JUBA, (Xinhua) --
Members of the UN Commission on Human Rights in
South Sudan on Friday said political violence has declined in
the country since the recent signing of the peace agreement by
warring parties, amid concerns on rising criminality and cattle
mission that concluded its visit to South Sudan observed in its
preliminary report however that there are growing concerns of
continued impunity by government troops and militias that
splintered from the main rebel group the Sudan People’s
Liberation Army-in opposition (SPLA-IO).
Yasmin Sooka, the
head of the mission team, told journalists in Juba that its
initial observation from its visits to Wau, Yei and Juba
revealed a decline in political violence and an increase in
criminality and cattle raiding linked to politics.
She noted that the
proliferation of armed groups with previous links to SPLA-IO
that have splintered into different factions in Yei.
said humanitarian workers in Yei have been under siege, citing
the recent abduction of 10 aid workers on April 27 and killing
of a UN peacekeeper on June 26 in an ambush targeting a
increasingly come under attack by various armed groups including
government soldiers,” Sooka said.
They disclosed that
there is complete absence of state action and accountability in
Yei for atrocities committed by both the government and armed
The UN experts also
noted that a large number of babies born out of rape have been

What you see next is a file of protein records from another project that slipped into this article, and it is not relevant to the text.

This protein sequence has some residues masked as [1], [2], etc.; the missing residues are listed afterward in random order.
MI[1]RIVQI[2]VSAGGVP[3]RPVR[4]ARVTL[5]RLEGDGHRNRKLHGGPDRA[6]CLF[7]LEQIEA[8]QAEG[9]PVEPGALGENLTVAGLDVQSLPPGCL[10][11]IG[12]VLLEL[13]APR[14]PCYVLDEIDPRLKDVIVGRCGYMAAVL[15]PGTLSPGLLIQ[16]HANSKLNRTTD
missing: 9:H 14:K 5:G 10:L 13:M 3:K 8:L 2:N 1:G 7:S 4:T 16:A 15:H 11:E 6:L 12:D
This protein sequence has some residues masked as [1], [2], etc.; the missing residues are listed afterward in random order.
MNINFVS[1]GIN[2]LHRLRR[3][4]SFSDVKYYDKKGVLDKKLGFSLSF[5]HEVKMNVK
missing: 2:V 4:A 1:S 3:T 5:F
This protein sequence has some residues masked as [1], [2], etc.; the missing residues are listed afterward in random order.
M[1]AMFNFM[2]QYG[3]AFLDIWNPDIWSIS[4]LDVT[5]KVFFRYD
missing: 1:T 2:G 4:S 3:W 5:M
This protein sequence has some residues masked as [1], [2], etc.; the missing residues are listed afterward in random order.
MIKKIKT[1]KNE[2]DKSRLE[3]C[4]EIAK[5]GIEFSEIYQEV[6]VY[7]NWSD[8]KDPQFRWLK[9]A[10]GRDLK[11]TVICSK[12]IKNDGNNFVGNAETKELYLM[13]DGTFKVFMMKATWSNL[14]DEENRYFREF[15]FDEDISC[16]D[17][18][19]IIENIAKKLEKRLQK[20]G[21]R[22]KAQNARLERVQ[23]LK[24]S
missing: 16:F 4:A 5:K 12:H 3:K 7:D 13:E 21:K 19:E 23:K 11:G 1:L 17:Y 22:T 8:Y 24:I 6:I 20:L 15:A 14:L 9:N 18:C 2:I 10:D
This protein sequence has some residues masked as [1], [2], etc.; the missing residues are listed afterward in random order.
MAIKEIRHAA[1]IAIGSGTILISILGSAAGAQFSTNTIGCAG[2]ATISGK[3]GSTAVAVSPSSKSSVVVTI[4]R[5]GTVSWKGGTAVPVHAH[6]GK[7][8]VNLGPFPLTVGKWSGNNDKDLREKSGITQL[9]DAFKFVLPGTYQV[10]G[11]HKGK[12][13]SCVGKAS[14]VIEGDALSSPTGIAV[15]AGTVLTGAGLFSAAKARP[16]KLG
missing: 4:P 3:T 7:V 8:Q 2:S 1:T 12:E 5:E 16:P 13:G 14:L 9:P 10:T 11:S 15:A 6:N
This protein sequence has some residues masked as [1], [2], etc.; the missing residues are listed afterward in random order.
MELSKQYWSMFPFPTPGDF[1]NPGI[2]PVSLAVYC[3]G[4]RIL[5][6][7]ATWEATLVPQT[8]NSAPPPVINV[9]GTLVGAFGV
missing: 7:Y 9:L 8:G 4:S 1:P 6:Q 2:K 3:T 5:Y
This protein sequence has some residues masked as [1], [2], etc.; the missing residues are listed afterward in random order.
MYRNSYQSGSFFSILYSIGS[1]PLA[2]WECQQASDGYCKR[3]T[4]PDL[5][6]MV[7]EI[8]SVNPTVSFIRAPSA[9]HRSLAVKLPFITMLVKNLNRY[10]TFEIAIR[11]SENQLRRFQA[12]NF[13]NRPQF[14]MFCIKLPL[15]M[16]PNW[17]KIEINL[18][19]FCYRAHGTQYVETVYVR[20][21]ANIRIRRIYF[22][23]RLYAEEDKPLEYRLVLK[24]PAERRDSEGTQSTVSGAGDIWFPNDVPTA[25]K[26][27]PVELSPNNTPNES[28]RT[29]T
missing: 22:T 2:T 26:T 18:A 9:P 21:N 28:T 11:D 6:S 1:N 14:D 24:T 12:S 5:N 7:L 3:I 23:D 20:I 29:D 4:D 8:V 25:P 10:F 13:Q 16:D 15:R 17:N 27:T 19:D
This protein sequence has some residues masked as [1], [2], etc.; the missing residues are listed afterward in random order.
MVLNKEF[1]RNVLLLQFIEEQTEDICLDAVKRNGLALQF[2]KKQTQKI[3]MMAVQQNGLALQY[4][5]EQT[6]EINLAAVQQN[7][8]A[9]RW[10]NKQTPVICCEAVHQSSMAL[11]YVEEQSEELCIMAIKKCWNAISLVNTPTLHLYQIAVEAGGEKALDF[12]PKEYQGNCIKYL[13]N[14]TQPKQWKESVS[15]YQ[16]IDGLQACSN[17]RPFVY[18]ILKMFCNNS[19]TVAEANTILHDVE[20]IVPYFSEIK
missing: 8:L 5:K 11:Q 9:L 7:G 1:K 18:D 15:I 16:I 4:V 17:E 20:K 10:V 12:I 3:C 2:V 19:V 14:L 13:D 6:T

abandoned in the border town that bore heavy brunt of the war
during the wake of the renewed violence in July spreading to the
town near the Ugandan border that further led to massive
displacements to neighboring countries.
They added that the
government should move to act on solving the issue of illegal
occupation of land and houses in Yei of those returning people
that were displaced due to war to avoid reoccurrence of violence
“Houses are being
occupied by other ethnic groups. Many feel frustrated at the
government’s inaction on the return of land and homes to their
original owners and I think this is going to be a major
challenge in the country as the peace implementation begins to
take place,” said Sooka.
There was no
immediate comment from the government side.
President Salva Kiir,
rebel leader Riek Machar and other opposition groups signed the
Aug. 5 peace agreement in Khartoum to end over four years of